The front of the light has the standard Broncolor bayonet mount, which is perfectly easy to use and locks solidly.
As mentioned, the light was very straightforward to use. I put it on my stand, put an octabox on, plugged it in, and went to work. One of the most convenient factors of a constant light for me is the lack of need for a trigger. You do not need to worry about wireless connections and radio channels, nor do you need to worry about things like high-speed sync. Just turn the lights on and shoot.
I decided the best way to put the lights to the test was a photoshoot with our pets. We have two puggles, and getting them to sit still for anything is a challenge (many treats were used to bribe them). I knew that once we got them in position, I needed snappy autofocus and the ability to fire off lots of frames quickly. Having the lights on at full power meant the autofocus system was getting all the help it could (as opposed to the relatively dim modeling light on a strobe), and the lack of a recycling time meant I could keep firing at 10 fps without a problem. Once I threw in the stellar real-time animal Eye AF on my Sony a7R III, the process was so easy that it felt like cheating.
Typical of a Broncolor light, color consistency was dead on throughout the power range, and the lights worked beautifully and without an issue. I was able to quickly dial in the settings I needed and get to shooting, knowing each shot would be consistent. I did find myself wanting more power. In an otherwise dark studio, I had the lights at full power for the majority of the shoot with exposure settings of 1/100 s, f/2.5, and ISO 640. Granted, I had the light in a five-foot octabox, a fairly large modifier that takes a good amount of light to fill, but I had it about two feet from the dogs. With smaller modifiers, you are less likely to encounter this issue, but it is something to be aware of with any constant light. Video shooters will pleased to know the unit is very quiet, even after running at full power for an hour.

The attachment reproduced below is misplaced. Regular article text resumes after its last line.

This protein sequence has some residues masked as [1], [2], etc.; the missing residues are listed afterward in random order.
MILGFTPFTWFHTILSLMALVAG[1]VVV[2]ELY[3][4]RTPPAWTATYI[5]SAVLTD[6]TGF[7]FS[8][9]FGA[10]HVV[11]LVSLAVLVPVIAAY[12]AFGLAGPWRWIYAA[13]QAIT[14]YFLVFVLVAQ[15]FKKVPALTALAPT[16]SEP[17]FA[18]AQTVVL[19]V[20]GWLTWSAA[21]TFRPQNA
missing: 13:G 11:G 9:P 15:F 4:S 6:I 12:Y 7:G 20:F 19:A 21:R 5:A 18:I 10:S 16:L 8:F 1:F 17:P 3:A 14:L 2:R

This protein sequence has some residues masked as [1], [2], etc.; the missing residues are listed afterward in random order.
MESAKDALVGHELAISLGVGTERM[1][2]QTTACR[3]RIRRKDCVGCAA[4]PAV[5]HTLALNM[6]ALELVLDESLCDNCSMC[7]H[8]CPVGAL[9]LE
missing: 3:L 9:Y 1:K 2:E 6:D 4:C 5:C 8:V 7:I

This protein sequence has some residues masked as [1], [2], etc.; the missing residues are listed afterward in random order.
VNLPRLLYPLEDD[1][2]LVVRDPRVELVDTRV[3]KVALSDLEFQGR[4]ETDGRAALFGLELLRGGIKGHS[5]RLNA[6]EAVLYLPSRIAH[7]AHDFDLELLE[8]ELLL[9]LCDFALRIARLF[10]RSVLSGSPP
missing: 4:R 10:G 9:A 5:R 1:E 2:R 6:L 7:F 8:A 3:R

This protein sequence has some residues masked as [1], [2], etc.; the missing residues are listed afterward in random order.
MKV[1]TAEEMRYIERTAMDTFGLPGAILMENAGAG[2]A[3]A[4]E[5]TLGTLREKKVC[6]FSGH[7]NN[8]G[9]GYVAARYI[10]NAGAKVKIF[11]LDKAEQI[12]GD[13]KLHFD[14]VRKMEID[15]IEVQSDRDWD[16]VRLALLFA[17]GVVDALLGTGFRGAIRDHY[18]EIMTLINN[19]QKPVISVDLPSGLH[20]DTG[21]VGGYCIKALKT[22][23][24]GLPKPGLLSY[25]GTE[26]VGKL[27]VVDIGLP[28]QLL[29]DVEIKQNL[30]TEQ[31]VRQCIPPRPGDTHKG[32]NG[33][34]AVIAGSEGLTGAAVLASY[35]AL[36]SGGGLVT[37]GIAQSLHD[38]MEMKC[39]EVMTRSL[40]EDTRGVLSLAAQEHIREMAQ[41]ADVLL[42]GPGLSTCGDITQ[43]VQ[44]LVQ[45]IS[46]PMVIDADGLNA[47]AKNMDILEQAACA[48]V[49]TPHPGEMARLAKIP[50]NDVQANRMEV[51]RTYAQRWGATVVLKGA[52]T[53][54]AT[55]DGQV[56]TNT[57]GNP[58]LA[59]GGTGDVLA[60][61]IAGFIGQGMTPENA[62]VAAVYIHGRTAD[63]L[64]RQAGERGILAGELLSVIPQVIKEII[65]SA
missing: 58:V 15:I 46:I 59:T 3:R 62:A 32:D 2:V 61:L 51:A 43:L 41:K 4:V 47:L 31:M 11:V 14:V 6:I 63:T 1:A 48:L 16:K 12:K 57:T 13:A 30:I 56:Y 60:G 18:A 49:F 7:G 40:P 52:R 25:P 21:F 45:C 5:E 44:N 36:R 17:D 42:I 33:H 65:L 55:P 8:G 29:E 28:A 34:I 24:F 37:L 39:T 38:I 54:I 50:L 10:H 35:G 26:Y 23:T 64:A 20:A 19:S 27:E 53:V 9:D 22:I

What I Liked
- Focusable beam
- Variable color temperature with green and magenta correction
- Excellent CRI
- Quick setup
- Easy to use, logical design
- Easy and useful Wi-Fi connectivity
- Accurate and versatile white balance settings
- Stable, flicker-free output
- Cool, quiet operation, even during long periods at full power
What I Didn't Like
- Power output can be a bit low in large modifiers
Altogether, if you need a dependable, versatile, and high quality LED light, the Broncolor F160 is a great option, particularly if you are already invested in their system. You can purchase yours here.
Update: Broncolor let me know that they recently introduced a battery system for the F160. Check it out here.